28 March 2009

Philadelphia: Prison synagogue restored

The infamous Eastern State Penitentiary in Philadelphia closed in 1970 after a 142-year history.

From 1924 until the prison closed, it also housed a synagogue for Jewish inmates, now restored. It is believed to have been the first synagogue in a US prison.

The synagogue, created from an exercise yard, was rediscovered by University of Pennsylvania graduate student Laura Mass, who based her 2004 thesis on it. She discovered artifacts in the abandoned room such as holiday song book pages.

Adjacent to the synagogue, another exercise yard is now a museum on prison Jewish life, demonstrating the renovation and marking contributions of volunteers who helped sustain Judaism in the prison.

The New York Times detailed this bit of history here.

Water damage had rotted the wood of the ark, where Torah scrolls are traditionally kept, and destroyed plasterwork, including the ceiling's Star of David.

Now the synagogue, the Alfred W. Fleisher Memorial Synagogue, has been restored as a vital part of the 142-year history of the prison, which is a National Historic Landmark and is open to the public. The synagogue was named after its founder, a Jewish philanthropist who was president of the prison’s trustees in the 1920s.
Following the renovation, the 31-by-17-foot room features an ark, reading table, benches and a Star of David on the ceiling. The project, funded by private donations, ran about $230,000. It will be dedicated Wednesday and will become part of the prison's public tours, but will not be used for regular services.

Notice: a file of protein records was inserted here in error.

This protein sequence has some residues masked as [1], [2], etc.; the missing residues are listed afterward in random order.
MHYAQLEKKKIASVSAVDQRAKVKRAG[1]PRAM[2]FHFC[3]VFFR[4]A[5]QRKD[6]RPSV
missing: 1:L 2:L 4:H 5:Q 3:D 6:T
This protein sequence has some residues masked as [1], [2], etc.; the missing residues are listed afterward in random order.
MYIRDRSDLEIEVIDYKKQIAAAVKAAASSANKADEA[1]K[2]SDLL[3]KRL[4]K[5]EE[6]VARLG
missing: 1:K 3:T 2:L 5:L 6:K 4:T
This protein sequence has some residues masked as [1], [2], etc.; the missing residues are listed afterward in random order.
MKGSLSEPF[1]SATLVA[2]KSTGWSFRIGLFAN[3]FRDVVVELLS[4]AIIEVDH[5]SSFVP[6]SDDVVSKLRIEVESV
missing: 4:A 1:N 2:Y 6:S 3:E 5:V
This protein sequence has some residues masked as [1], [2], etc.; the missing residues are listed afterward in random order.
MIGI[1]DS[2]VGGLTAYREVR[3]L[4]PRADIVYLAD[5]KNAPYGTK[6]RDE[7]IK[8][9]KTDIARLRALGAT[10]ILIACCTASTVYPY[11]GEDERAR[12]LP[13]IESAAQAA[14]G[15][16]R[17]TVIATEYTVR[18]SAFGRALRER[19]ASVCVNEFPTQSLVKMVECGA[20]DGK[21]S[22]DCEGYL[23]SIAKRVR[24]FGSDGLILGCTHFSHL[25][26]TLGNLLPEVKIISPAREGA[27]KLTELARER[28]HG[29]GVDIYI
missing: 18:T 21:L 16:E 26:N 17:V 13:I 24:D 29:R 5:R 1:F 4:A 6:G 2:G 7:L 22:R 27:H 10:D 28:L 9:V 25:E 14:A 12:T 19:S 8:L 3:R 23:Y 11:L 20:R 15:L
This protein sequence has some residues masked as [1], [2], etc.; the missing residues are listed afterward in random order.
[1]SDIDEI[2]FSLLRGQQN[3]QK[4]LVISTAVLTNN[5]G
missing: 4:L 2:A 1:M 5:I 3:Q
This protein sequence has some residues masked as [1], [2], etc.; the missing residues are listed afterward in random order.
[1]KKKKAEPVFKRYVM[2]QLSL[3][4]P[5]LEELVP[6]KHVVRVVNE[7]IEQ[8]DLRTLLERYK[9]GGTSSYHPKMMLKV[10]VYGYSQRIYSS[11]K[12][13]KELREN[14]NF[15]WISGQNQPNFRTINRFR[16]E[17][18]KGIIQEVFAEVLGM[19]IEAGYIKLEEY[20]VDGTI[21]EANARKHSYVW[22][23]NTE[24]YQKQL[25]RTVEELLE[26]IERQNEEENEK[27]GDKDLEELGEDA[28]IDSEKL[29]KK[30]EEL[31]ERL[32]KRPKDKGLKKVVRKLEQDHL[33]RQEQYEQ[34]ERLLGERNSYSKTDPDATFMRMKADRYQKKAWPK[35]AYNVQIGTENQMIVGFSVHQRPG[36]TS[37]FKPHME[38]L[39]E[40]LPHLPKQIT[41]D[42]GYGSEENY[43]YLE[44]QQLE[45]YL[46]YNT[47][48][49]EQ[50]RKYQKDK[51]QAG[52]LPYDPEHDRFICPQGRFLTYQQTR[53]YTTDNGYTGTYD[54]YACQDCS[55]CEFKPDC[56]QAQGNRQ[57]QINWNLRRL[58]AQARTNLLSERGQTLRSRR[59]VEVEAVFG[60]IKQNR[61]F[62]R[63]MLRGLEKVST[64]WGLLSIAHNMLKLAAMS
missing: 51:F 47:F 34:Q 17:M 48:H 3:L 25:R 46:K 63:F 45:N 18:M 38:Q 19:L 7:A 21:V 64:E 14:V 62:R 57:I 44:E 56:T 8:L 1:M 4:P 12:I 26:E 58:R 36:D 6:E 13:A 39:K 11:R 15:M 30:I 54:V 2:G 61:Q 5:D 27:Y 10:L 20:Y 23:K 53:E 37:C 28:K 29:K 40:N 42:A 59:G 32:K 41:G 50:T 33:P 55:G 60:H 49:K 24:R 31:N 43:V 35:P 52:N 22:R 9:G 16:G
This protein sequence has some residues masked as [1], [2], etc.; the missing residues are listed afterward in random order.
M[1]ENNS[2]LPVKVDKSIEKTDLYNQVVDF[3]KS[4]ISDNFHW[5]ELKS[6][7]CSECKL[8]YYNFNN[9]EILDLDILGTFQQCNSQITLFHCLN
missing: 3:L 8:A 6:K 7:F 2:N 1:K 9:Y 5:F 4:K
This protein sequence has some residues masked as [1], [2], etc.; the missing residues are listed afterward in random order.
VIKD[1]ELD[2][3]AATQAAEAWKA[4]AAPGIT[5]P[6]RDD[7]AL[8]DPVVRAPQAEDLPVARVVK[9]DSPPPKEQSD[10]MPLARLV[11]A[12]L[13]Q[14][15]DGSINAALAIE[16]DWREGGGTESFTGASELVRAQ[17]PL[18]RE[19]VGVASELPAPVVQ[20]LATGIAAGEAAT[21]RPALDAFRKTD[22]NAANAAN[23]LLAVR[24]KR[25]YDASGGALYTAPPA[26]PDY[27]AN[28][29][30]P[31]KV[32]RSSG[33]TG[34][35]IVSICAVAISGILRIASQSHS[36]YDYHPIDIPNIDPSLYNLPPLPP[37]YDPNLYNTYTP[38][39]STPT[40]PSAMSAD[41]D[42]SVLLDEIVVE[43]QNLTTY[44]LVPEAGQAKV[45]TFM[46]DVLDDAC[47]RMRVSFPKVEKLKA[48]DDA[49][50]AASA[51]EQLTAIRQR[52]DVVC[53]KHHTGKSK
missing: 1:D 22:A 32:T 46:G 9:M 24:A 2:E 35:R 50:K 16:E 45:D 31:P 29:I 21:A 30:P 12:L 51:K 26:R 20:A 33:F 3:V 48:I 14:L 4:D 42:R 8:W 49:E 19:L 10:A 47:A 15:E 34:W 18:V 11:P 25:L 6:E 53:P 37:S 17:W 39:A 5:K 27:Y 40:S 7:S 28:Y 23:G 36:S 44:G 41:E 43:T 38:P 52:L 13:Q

Prior to 1913, all prisoners were in solitary confinement. A remnant of those days is seen in the synagogue, where a bench back can be lowered to reveal a wall with three low doors where inmates could enter individual exercise yards for an hour a day.

Left unrestored is the narrow kitchen where Jewish holiday kosher foods were brought in and prepared. It was left in its abandoned state so visitors can see what the space looked like before renovation.

The prison's last Jewish chaplain, Rabbi Martin Rubenstein, said the synagogue helped inmates stay connected to their families and Jewish tradition. It was the only religious space in the prison without a guard because the Jewish inmates were well-behaved during services. He added that the inmates offered to donate their prison wages to Israel during the 1967 Six-Day War.

Read the complete story at the link above.

There's also a link to a 1993 story about another Pennsylvania prison synagogue in the State Correctional Institution at Graterford.

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